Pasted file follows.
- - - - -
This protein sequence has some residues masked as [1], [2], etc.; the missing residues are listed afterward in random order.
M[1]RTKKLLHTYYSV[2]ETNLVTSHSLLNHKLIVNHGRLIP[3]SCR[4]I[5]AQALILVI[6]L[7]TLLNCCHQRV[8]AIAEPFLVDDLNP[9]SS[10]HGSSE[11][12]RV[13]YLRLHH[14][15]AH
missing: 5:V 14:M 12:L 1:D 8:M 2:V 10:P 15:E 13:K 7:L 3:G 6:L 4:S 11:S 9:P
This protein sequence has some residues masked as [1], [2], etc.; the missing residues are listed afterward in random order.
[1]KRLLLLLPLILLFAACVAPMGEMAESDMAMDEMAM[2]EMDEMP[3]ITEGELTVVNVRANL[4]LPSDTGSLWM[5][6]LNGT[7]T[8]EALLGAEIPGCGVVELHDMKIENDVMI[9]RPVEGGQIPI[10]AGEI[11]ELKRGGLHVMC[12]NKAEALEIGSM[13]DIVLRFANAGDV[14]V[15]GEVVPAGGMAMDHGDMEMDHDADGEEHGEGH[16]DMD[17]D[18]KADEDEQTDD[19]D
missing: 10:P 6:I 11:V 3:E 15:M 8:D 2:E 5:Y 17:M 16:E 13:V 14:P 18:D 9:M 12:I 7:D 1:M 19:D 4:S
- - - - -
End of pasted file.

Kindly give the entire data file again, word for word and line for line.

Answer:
This protein sequence has some residues masked as [1], [2], etc.; the missing residues are listed afterward in random order.
M[1]RTKKLLHTYYSV[2]ETNLVTSHSLLNHKLIVNHGRLIP[3]SCR[4]I[5]AQALILVI[6]L[7]TLLNCCHQRV[8]AIAEPFLVDDLNP[9]SS[10]HGSSE[11][12]RV[13]YLRLHH[14][15]AH
missing: 5:V 14:M 12:L 1:D 8:M 2:V 10:P 15:E 13:K 7:L 3:G 6:L 4:S 11:S 9:P
This protein sequence has some residues masked as [1], [2], etc.; the missing residues are listed afterward in random order.
[1]KRLLLLLPLILLFAACVAPMGEMAESDMAMDEMAM[2]EMDEMP[3]ITEGELTVVNVRANL[4]LPSDTGSLWM[5][6]LNGT[7]T[8]EALLGAEIPGCGVVELHDMKIENDVMI[9]RPVEGGQIPI[10]AGEI[11]ELKRGGLHVMC[12]NKAEALEIGSM[13]DIVLRFANAGDV[14]V[15]GEVVPAGGMAMDHGDMEMDHDADGEEHGEGH[16]DMD[17]D[18]KADEDEQTDD[19]D
missing: 10:P 6:I 11:V 3:E 15:M 8:D 2:E 5:Y 17:M 16:E 13:V 14:P 18:D 9:M 12:I 7:D 1:M 19:D 4:S